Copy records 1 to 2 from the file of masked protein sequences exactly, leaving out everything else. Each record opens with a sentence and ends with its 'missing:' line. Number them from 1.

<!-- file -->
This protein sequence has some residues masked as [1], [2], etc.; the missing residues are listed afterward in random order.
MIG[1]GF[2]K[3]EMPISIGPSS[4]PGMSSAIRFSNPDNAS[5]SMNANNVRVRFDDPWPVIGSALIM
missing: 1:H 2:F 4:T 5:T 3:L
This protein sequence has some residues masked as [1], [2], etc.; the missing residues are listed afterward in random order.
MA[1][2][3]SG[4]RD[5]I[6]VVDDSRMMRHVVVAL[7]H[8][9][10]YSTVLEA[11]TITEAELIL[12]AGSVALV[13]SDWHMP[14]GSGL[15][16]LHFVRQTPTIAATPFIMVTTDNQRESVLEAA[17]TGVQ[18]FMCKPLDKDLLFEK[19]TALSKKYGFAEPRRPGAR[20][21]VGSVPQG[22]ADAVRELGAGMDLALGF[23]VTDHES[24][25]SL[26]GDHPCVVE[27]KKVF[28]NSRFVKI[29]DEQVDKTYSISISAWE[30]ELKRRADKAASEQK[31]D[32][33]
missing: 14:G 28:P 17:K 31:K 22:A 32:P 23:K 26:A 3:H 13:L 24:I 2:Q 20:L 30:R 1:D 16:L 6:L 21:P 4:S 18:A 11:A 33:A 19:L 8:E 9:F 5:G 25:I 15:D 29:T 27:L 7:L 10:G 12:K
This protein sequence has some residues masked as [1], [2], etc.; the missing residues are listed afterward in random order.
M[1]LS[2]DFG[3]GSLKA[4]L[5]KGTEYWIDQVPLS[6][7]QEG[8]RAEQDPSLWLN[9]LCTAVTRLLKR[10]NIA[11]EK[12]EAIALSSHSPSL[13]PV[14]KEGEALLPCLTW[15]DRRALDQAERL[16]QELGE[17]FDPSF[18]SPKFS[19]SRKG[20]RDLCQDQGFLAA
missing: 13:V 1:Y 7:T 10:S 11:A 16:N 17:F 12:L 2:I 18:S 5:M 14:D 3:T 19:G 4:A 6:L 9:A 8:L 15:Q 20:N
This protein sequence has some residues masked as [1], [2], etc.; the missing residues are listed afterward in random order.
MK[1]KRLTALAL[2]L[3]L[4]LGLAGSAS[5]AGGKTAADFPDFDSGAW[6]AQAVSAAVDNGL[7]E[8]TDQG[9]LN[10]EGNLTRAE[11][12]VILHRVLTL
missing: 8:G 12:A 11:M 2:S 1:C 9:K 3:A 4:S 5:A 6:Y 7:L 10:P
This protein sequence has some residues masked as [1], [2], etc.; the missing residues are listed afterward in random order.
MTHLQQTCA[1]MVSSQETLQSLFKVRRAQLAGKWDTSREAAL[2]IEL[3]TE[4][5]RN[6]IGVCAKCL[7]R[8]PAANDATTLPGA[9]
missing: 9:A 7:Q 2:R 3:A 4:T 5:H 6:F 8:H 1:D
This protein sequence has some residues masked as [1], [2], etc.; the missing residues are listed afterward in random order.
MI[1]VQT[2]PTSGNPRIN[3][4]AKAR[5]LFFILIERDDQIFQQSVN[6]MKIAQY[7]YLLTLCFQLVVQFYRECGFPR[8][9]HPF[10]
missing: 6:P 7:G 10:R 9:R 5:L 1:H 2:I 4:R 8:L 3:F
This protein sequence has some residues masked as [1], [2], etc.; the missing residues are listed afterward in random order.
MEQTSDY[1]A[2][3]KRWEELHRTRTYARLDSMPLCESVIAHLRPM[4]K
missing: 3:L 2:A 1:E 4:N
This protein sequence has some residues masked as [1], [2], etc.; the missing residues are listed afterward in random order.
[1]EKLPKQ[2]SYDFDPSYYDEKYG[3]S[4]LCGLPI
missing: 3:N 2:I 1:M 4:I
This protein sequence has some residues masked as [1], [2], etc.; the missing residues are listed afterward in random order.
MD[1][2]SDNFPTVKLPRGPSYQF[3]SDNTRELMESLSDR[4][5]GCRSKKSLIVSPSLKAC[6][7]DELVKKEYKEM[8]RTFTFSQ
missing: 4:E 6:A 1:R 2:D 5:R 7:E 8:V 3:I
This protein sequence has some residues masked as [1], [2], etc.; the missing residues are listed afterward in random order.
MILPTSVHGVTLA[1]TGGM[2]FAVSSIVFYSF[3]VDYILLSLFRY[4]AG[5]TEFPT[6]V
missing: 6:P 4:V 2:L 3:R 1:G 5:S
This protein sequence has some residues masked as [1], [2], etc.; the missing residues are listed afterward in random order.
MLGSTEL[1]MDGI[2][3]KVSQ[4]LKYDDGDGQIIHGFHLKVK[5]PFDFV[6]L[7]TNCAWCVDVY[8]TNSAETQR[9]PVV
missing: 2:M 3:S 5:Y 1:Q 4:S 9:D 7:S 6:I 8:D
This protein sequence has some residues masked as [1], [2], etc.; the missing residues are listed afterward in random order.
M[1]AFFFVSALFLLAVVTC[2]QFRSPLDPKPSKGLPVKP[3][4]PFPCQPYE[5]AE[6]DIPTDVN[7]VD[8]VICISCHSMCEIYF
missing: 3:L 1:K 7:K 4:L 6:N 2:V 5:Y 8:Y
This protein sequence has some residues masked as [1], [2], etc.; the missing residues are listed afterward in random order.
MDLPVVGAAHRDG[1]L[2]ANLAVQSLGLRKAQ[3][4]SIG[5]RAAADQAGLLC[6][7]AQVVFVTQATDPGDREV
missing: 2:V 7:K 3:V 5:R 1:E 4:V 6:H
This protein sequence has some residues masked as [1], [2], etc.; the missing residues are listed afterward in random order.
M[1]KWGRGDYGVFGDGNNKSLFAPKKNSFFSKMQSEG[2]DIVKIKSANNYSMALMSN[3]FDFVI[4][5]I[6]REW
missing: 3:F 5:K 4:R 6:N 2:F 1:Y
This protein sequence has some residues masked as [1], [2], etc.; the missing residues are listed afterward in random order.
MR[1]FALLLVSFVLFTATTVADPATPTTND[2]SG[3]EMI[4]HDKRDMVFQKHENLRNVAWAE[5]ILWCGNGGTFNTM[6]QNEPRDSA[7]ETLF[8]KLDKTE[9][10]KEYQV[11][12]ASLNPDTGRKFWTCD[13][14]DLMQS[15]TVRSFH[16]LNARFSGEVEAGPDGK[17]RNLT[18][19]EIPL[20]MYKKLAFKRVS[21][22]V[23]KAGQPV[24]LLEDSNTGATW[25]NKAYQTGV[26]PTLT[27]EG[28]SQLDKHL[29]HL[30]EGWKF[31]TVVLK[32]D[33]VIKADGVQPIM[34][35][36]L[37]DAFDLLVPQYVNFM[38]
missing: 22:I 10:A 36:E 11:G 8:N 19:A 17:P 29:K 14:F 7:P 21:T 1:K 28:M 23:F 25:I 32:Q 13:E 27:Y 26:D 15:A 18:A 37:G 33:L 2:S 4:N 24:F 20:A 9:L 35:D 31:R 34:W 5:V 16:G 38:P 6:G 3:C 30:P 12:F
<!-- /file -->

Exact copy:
This protein sequence has some residues masked as [1], [2], etc.; the missing residues are listed afterward in random order.
MIG[1]GF[2]K[3]EMPISIGPSS[4]PGMSSAIRFSNPDNAS[5]SMNANNVRVRFDDPWPVIGSALIM
missing: 1:H 2:F 4:T 5:T 3:L
This protein sequence has some residues masked as [1], [2], etc.; the missing residues are listed afterward in random order.
MA[1][2][3]SG[4]RD[5]I[6]VVDDSRMMRHVVVAL[7]H[8][9][10]YSTVLEA[11]TITEAELIL[12]AGSVALV[13]SDWHMP[14]GSGL[15][16]LHFVRQTPTIAATPFIMVTTDNQRESVLEAA[17]TGVQ[18]FMCKPLDKDLLFEK[19]TALSKKYGFAEPRRPGAR[20][21]VGSVPQG[22]ADAVRELGAGMDLALGF[23]VTDHES[24][25]SL[26]GDHPCVVE[27]KKVF[28]NSRFVKI[29]DEQVDKTYSISISAWE[30]ELKRRADKAASEQK[31]D[32][33]
missing: 14:G 28:P 17:K 31:K 22:A 32:P 23:K 26:A 3:H 13:L 24:I 2:Q 20:L 30:R 1:D 16:L 6:L 21:P 4:S 18:A 11:A 33:A 19:L 8:E 9:F 5:G 25:I 15:D 29:T 27:L 7:L 10:G 12:K